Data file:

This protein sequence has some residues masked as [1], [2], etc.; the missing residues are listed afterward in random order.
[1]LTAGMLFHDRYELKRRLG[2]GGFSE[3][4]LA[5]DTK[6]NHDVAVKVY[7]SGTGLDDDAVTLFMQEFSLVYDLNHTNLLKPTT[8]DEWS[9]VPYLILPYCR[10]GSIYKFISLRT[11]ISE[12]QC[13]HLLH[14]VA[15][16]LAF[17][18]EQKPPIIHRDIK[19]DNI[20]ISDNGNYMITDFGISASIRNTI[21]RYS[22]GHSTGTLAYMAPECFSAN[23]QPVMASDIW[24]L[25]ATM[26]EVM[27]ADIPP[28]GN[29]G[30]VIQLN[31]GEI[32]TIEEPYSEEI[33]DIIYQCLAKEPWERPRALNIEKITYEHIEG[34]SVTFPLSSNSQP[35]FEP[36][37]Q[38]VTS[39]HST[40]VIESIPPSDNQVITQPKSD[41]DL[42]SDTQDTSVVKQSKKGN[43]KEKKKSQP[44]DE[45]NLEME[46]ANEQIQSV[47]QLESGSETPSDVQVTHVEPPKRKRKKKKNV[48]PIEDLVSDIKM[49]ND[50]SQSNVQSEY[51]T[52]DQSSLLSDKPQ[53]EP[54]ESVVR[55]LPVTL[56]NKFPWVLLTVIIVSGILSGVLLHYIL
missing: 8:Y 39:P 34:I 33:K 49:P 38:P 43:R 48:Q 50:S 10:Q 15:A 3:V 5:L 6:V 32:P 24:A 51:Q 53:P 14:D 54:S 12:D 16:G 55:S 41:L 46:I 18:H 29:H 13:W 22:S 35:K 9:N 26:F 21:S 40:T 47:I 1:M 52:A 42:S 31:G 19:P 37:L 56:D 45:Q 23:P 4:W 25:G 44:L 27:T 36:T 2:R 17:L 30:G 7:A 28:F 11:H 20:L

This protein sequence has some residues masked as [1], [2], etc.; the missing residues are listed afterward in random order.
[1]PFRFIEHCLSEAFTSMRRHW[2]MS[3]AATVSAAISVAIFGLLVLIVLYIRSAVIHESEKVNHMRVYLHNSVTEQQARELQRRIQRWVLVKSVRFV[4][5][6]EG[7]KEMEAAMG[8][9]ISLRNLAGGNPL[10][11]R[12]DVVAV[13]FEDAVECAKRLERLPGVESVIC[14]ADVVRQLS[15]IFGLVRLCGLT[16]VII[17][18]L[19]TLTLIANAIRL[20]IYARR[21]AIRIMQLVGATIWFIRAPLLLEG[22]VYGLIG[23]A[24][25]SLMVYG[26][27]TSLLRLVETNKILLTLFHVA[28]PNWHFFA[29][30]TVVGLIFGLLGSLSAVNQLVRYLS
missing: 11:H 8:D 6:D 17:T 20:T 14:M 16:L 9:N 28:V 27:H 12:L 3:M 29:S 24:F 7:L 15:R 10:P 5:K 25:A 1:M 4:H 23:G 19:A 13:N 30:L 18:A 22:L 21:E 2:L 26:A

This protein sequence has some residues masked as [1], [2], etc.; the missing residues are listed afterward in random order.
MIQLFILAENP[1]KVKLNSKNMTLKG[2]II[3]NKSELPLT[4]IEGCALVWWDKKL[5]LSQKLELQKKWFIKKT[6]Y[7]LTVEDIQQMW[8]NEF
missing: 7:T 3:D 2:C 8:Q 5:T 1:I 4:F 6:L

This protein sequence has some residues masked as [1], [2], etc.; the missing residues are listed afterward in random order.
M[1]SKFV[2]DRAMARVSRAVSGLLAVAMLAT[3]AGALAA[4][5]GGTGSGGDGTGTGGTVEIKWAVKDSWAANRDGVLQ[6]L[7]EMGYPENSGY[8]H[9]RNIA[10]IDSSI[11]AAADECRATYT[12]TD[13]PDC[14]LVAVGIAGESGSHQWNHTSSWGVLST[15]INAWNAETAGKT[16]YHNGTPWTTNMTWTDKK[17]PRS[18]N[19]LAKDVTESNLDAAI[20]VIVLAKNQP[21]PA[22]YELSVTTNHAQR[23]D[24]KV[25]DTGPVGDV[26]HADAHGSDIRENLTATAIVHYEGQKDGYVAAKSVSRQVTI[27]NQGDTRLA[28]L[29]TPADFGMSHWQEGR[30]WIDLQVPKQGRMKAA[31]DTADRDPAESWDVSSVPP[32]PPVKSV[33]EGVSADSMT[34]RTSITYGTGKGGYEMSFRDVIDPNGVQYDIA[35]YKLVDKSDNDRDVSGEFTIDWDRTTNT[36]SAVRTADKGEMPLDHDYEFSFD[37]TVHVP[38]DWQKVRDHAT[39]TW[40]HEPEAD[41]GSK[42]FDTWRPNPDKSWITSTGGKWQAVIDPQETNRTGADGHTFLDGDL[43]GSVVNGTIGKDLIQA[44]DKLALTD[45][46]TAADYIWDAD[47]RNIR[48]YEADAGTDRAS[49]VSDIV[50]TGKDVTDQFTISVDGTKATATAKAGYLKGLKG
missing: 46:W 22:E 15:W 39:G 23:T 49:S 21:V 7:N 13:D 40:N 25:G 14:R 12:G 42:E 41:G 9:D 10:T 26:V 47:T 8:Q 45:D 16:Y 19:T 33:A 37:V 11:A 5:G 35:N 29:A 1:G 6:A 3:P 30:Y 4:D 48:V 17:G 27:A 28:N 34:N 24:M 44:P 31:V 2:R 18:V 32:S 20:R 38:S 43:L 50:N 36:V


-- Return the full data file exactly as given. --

This protein sequence has some residues masked as [1], [2], etc.; the missing residues are listed afterward in random order.
[1]LTAGMLFHDRYELKRRLG[2]GGFSE[3][4]LA[5]DTK[6]NHDVAVKVY[7]SGTGLDDDAVTLFMQEFSLVYDLNHTNLLKPTT[8]DEWS[9]VPYLILPYCR[10]GSIYKFISLRT[11]ISE[12]QC[13]HLLH[14]VA[15][16]LAF[17][18]EQKPPIIHRDIK[19]DNI[20]ISDNGNYMITDFGISASIRNTI[21]RYS[22]GHSTGTLAYMAPECFSAN[23]QPVMASDIW[24]L[25]ATM[26]EVM[27]ADIPP[28]GN[29]G[30]VIQLN[31]GEI[32]TIEEPYSEEI[33]DIIYQCLAKEPWERPRALNIEKITYEHIEG[34]SVTFPLSSNSQP[35]FEP[36][37]Q[38]VTS[39]HST[40]VIESIPPSDNQVITQPKSD[41]DL[42]SDTQDTSVVKQSKKGN[43]KEKKKSQP[44]DE[45]NLEME[46]ANEQIQSV[47]QLESGSETPSDVQVTHVEPPKRKRKKKKNV[48]PIEDLVSDIKM[49]ND[50]SQSNVQSEY[51]T[52]DQSSLLSDKPQ[53]EP[54]ESVVR[55]LPVTL[56]NKFPWVLLTVIIVSGILSGVLLHYIL
missing: 8:Y 39:P 34:I 33:K 49:P 38:P 43:R 48:Q 50:S 10:Q 15:A 3:V 5:L 6:V 32:P 24:A 51:Q 53:P 14:D 54:S 12:D 16:G 55:S 41:L 46:I 18:H 29:H 13:W 22:S 35:K 9:N 26:F 21:S 40:T 47:I 1:M 52:A 42:S 31:G 19:P 37:L 56:D 45:Q 23:P 4:W 25:G 44:L 27:T 36:T 2:R 17:L 30:G 7:A 28:F 11:H 20:L

This protein sequence has some residues masked as [1], [2], etc.; the missing residues are listed afterward in random order.
[1]PFRFIEHCLSEAFTSMRRHW[2]MS[3]AATVSAAISVAIFGLLVLIVLYIRSAVIHESEKVNHMRVYLHNSVTEQQARELQRRIQRWVLVKSVRFV[4][5][6]EG[7]KEMEAAMG[8][9]ISLRNLAGGNPL[10][11]R[12]DVVAV[13]FEDAVECAKRLERLPGVESVIC[14]ADVVRQLS[15]IFGLVRLCGLT[16]VII[17][18]L[19]TLTLIANAIRL[20]IYARR[21]AIRIMQLVGATIWFIRAPLLLEG[22]VYGLIG[23]A[24][25]SLMVYG[26][27]TSLLRLVETNKILLTLFHVA[28]PNWHFFA[29][30]TVVGLIFGLLGSLSAVNQLVRYLS
missing: 11:H 8:D 6:D 17:T 20:T 14:M 16:L 9:N 28:V 27:H 12:L 3:M 29:S 24:F 7:L 15:R 10:P 5:K 25:A 1:M 4:H 23:G 19:A 13:N 30:L 18:A 22:L 21:E 2:L 26:A

This protein sequence has some residues masked as [1], [2], etc.; the missing residues are listed afterward in random order.
MIQLFILAENP[1]KVKLNSKNMTLKG[2]II[3]NKSELPLT[4]IEGCALVWWDKKL[5]LSQKLELQKKWFIKKT[6]Y[7]LTVEDIQQMW[8]NEF
missing: 7:T 3:D 2:C 8:Q 5:T 1:I 4:F 6:L

This protein sequence has some residues masked as [1], [2], etc.; the missing residues are listed afterward in random order.
M[1]SKFV[2]DRAMARVSRAVSGLLAVAMLAT[3]AGALAA[4][5]GGTGSGGDGTGTGGTVEIKWAVKDSWAANRDGVLQ[6]L[7]EMGYPENSGY[8]H[9]RNIA[10]IDSSI[11]AAADECRATYT[12]TD[13]PDC[14]LVAVGIAGESGSHQWNHTSSWGVLST[15]INAWNAETAGKT[16]YHNGTPWTTNMTWTDKK[17]PRS[18]N[19]LAKDVTESNLDAAI[20]VIVLAKNQP[21]PA[22]YELSVTTNHAQR[23]D[24]KV[25]DTGPVGDV[26]HADAHGSDIRENLTATAIVHYEGQKDGYVAAKSVSRQVTI[27]NQGDTRLA[28]L[29]TPADFGMSHWQEGR[30]WIDLQVPKQGRMKAA[31]DTADRDPAESWDVSSVPP[32]PPVKSV[33]EGVSADSMT[34]RTSITYGTGKGGYEMSFRDVIDPNGVQYDIA[35]YKLVDKSDNDRDVSGEFTIDWDRTTNT[36]SAVRTADKGEMPLDHDYEFSFD[37]TVHVP[38]DWQKVRDHAT[39]TW[40]HEPEAD[41]GSK[42]FDTWRPNPDKSWITSTGGKWQAVIDPQETNRTGADGHTFLDGDL[43]GSVVNGTIGKDLIQA[44]DKLALTD[45][46]TAADYIWDAD[47]RNIR[48]YEADAGTDRAS[49]VSDIV[50]TGKDVTDQFTISVDGTKATATAKAGYLKGLKG
missing: 46:W 22:E 15:W 39:G 23:T 49:S 21:V 7:N 13:D 40:N 25:G 14:R 12:G 42:E 41:G 9:D 10:T 26:V 47:T 8:Q 45:D 16:Y 19:T 33:A 37:V 11:A 5:G 35:N 29:A 1:G 6:A 3:P 30:Y 4:D 48:V 17:G 27:A 28:N 34:N 24:M 44:P 31:V 2:R 18:V 32:S 20:R 38:S 43:L 50:N 36:V